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By John Johnson, photos by Chaz Dykes of Chaz D Photography

The SOUND started 2024 off with a bang. The first Friday of the New Year, sweet, sweet sounds filled the air in Clearwater with the music of 38 Special.and classic rock staple, STYX. The evening had warmed up a tad to a bearable 65 degrees as the mostly middle aged (and above) crowd filed into the arena for the first show of the new year. Hitting the stage relatively on time, .38 Special started off appropriately enough with “Rocking into the Night”. Southern rock with a pop sensibility isn’t exactly a common combination these days, but it’s one .38 Special consistently perseveres at since debuting in the late 70’s.
Originally helmed by Donnie Van Zandt (younger brother to the late Skynyrd singer Ronnie), lead vocals are now aptly handled by long time member Don Barnes. These “Wild-Eyed Southern Boys” kept right on taking everyone “Back Where You Belong,” or perhaps even more fittingly, “Back To PARADISE” with their infectious recipe for creating and performing catchy pop hits with a twang. Barnes frequently shared the spotlight with keyboardist/vocalist Bobby Capps, drummer Gary Moffatt, bassist Barry Dunaway and guitarist Jerry Riggs, all of whom are accomplished performers properly carrying on 38 Special’s extensive legacy. A few highly memorable ditties from said legacy were “Teacher, Teacher”, “Somebody like you”, “Fantasy girl” and “Second Chance”. The latter being sung by keyboardist Capps with crowd pleasing efficiency. They rounded out their 14 song setlist with “Caught up in you” and “Hold on loosely” and brought the packed house to their feet.
The lights under the manta ray shaped canopy arose and the attendees scurried to grab another beverage and to dispense of the previous one. If you haven’t had the opportunity to see a show at Ruth Eckerd’s gem of an amphitheater, do yourself a favor and grab tickets to an upcoming event. They’ve upgraded the viewing experience with two giant monitors on either side of the stage. This will definitely add to the visual experience, but I feel they may need to add two more in the back of the venue for the lawn folk. If I were to have any complaint whatsoever, it’d be that whoever works the cameras try and keep up with the banter on stage, or which musician is performing a solo.

The house lights flickered, then went dark and the audience erupted. STYX, a band that has been around for 5 decades was about to attack the stage once again. This rock radio friendly group was the subject of my first journalistic “gig”. Being a reporter and illustrator for my junior high school newspaper, I had the pleasure of interviewing a few members via speaker phone back in, well, a few years back to say the least. I digress.

The 5 piece band, that originally started in Chicago in 1972 and named after a river in hades, was about to put on a helluva show. See what I did there? A palpable sense of anticipation filled the air, and STYX burst onto the stage with a powerful rendition of “To Those”, a song off of 2021’s “Crash of the Crown”. This fledgling tune was abruptly followed by classics “Blue Collar Man” and “Grand Illusion”. The iconic group currently consists of multi-instrumentalist Ricky Phillips (the Baby’s, Bad English and Coverdale/Page) on bass, the underrated Todd Sucherman on drums (for close to 30 years now), theatrical frontman Lawrence Gowan on lead vocals and keyboards (replacing founder Dennis DeYoung in 1999), the ageless Tommy Shaw on vocals and guitar, and the only remaining original member James “JY” Young on guitar and vocals. Gowan effortlessly commanded the stage throughout the night, his vocals soaring with power and emotion as he kicked and pranced around the other members when not piloting his revolving keyboard stand.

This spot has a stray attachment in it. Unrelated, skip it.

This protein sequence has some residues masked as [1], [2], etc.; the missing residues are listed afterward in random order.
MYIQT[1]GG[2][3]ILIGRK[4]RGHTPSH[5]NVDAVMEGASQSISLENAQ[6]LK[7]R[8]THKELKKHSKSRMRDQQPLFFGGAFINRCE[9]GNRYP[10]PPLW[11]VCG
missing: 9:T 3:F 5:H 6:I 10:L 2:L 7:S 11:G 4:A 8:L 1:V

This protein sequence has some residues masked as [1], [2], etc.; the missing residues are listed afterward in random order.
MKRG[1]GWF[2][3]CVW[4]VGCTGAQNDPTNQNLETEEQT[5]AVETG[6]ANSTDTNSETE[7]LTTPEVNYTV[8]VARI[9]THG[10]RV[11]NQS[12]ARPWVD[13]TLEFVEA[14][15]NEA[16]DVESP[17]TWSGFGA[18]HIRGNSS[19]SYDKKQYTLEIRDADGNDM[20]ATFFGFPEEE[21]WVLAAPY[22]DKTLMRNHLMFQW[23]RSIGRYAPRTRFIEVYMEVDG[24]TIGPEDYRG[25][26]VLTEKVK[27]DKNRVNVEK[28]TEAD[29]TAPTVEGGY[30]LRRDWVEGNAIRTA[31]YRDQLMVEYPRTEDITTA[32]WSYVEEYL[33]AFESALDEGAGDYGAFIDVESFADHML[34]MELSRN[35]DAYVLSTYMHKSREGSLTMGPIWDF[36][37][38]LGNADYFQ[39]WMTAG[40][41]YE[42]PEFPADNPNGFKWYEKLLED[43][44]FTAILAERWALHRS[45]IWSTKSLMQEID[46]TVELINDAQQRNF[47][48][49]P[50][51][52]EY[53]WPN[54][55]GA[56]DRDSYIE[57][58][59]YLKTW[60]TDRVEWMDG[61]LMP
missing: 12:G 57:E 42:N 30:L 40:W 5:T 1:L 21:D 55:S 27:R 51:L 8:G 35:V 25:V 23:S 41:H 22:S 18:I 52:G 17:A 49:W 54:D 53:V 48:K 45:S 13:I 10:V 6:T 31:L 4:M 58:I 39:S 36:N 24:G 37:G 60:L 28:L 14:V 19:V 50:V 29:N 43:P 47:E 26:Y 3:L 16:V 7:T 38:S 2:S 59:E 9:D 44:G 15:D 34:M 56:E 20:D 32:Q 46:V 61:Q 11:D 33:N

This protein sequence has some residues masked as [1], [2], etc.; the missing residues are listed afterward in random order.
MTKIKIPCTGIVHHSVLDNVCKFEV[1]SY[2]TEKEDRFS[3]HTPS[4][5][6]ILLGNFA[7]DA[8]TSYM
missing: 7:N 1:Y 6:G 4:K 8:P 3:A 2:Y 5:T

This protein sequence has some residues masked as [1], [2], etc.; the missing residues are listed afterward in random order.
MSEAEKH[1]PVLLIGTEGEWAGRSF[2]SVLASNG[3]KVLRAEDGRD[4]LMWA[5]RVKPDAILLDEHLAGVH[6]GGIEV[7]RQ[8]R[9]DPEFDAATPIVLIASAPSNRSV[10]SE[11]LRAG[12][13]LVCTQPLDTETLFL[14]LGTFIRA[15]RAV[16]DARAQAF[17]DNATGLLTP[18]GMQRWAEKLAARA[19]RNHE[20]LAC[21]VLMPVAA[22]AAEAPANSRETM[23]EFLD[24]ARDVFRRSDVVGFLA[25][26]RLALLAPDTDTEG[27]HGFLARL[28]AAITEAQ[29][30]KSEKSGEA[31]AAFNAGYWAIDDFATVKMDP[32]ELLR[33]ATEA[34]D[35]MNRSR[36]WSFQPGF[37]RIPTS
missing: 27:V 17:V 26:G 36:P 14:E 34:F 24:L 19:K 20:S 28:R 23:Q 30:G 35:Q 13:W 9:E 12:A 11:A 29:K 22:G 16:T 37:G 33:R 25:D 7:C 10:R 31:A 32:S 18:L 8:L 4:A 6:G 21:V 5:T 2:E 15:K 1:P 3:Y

Whether belting out the iconic chorus of “Come Sail Away” or delivering a soul-stirring rendition of “Lady,” Gowan’s performance was nothing short of mesmerizing. The timeless band’s energy remained unwavering during the one hour and forty minute spectacle. Joined on stage for several tunes, was Florida resident, co-founder and bassist Chuck Panozzo. Panozzo, who continues to live with HIV, came onstage to expand the group into a superior sextet. The still blonde coifed Shaw unleashed blistering solos and infectious riffs that ignited the congregation, while the rock-solid rhythm section of Phillips and Sucherman provided a stalwart foundation for STYX’s dynamic and unmistakable sound. Shaw, who is 70 years young, was understandably called out by Gowan for discovering STYX’s fountain of youth, but did not appear on the monitor during this accolade. See my “only complaint” above. Another member who has clearly drank from said fountain, JY (at 74) growled a personal favorite of mine “Miss America” and shredded the solo as well. The band’s impeccable harmonies and instrumental prowess were on full display during epic tracks like “Crystal Ball”, “Fooling Yourself”, “Too Much Time on My Hands” and “Rocking the PARADISE”. The 18-song hit list was peppered with a few more current, less known numbers, but it didn’t appear to slow the momentum one bit. As the concert reached its crescendo, an emphatic roar of applause filled the brisk air as Styx delved into their final songs. The encore, comprising of the iconic “Mr. Roboto” and the everlasting anthem “Renegade,” left the audience exhilarated and yearning for more.

Both of these American musical icons proved once again that age is a non-issue and playing actual instruments is still a much-preferred method to pleasing a large audience. That being said, go Find, Hear, See and Support live music.
(Editors footnote In 2021, guitarist Will Evankovichwas officially announced as the seventh member of Styx )